Ian lifted his face to the dimmed stars in the sky, turning then to catch the bright stars in her eyes as they beamed with the acknowledgment of beauty.

“They’re lovely, aren’t they?” she whispered.


They walked a little ways more, reaching the Chadwick estate cottage where Elaine and Boswell lived. Ian toyed with prickly roses beside the door.

“Good night. Thank you—for walking with me.” She looked up at his piercing eyes.

Picking one of the cream roses, he handed it to her.

She smiled soft and sweet. But an instant later her face froze as the bushes along the path stirred. Instinctively, she grabbed his arm.

Ian stood stalk still, peering into the night, the hair on the back of his neck prickling.

“It was just the breeze…Elaine,” he soothed, steadfastly looking into her wide eyes. “Go inside now.”

She loosened her grip and breathed. “Goodnight,” she repeated and closed the door behind her.

The crunch of gravel sounded behind Ian and he slowly spun around.

“These roses truly are exquisite,” a dry voice commented, and the possessor of the voice stepped into the circle of light cast by the overhanging lamp. His tall, gaunt shape was shrouded in a trench coat—a crimson rose tucked into his buttonhole. In one gloved hand he held a cream rose. With the other he picked the petals off and watched them float to the ground.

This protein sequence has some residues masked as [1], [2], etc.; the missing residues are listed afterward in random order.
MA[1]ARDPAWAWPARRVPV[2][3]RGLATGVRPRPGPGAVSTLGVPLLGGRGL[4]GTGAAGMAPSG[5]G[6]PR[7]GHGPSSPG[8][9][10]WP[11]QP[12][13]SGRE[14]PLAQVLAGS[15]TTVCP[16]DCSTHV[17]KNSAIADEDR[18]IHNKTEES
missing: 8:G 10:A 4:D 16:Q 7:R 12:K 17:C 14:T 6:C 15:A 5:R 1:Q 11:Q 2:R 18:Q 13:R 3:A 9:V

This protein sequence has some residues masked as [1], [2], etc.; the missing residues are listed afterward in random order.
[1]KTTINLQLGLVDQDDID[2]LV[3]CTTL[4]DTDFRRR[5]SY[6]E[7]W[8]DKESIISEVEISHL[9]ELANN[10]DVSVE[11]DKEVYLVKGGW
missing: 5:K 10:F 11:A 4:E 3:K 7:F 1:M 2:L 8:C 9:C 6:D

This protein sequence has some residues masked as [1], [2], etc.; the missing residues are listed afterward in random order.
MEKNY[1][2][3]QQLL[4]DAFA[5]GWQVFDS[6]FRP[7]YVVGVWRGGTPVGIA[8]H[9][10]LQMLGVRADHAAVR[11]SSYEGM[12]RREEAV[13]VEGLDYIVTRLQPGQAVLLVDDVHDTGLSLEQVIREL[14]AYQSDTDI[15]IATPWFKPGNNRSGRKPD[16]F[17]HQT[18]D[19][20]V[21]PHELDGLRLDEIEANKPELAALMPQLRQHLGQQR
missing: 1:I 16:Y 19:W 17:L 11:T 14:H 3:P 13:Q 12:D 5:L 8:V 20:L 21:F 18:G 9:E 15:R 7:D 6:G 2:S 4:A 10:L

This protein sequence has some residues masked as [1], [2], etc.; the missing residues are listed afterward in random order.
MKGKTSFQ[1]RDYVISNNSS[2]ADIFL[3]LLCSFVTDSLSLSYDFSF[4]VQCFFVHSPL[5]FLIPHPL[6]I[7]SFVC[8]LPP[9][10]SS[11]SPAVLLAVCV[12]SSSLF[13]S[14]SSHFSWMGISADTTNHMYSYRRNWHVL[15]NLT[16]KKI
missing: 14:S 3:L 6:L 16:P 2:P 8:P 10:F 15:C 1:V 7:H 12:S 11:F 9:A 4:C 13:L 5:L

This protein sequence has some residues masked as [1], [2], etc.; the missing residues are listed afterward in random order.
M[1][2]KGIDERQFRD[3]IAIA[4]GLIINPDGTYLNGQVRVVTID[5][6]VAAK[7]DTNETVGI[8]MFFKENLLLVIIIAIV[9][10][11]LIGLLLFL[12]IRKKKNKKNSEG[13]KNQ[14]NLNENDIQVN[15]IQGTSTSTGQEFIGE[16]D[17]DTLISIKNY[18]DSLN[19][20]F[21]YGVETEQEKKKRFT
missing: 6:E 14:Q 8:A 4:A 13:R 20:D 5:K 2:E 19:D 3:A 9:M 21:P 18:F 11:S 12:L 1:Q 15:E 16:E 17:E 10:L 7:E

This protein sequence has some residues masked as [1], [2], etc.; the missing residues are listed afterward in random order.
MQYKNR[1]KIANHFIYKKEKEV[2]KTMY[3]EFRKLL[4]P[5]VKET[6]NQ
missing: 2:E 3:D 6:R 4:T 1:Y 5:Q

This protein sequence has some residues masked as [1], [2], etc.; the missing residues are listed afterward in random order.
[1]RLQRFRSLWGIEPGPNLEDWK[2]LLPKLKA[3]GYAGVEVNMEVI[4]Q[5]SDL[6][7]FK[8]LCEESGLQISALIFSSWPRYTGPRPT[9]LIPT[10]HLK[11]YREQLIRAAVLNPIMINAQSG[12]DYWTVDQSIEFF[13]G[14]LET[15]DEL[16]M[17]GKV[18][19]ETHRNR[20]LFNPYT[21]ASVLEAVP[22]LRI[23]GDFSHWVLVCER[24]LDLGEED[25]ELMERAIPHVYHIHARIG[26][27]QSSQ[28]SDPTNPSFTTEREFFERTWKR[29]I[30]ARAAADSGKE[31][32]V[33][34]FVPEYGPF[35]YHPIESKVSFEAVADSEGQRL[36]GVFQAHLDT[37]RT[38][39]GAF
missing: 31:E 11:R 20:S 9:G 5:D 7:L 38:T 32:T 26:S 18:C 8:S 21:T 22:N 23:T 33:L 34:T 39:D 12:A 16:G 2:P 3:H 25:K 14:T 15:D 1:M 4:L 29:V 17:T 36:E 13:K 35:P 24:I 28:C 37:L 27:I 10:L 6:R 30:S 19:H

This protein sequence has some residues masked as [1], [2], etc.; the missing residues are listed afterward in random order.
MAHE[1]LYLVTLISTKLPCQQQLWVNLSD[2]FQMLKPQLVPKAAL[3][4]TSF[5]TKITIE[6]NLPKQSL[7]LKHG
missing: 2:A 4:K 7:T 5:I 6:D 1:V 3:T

“Mr. Farrell,” Ian curtly nodded. The man’s shadow loomed past him.

“Detective—actually,” he inserted before continuing. “It truly is a shame they die just as soon as they bloom.” He observed the last petal fall. “—such a shame. Goodnight, Ian Donald.” And he pivoted on one foot and walked away into the twilight.

Ian stared after him, sat down on the doorstep, and waited. Half hour later, he got up and strolled down the path to his shack in the garden.

* * * * *

          With a start, Elaine awoke, gasping for breath. She felt the two blood-stained hands of her countless nightmares creeping around her neck, slowly constricting. The inky shadows of night swirled around her, jeering at her helplessness. Twisting, twisting. Tightening, tightening.

She staggered out of bed, reaching out into the gloaming. Tears trailed down her velvet cheeks. Her strangled screams whispered into darkness. Her hand grasped the bed stand and roved around the surface until she found what she sought. Lunging toward the desk, she snatched a slip of paper, crumpling it in her fist as her legs gave way. She clutched the desk desperately and slid across its surface, knocking over a glass vase. Elaine dropped to the floor beneath her.

The vase rolled off the desk and shattered into a thousand fractals, crying her unheard screams.


3 thoughts on “NP1–Chapter 1: Still

  1. Abby, this was simple thrilling, dazzling, fantastic. You described all the characters and feelings so well. I truly felt as though I was in the story, feeling what Elaine and Ian were feeling. Bravo!!

    Liked by 1 person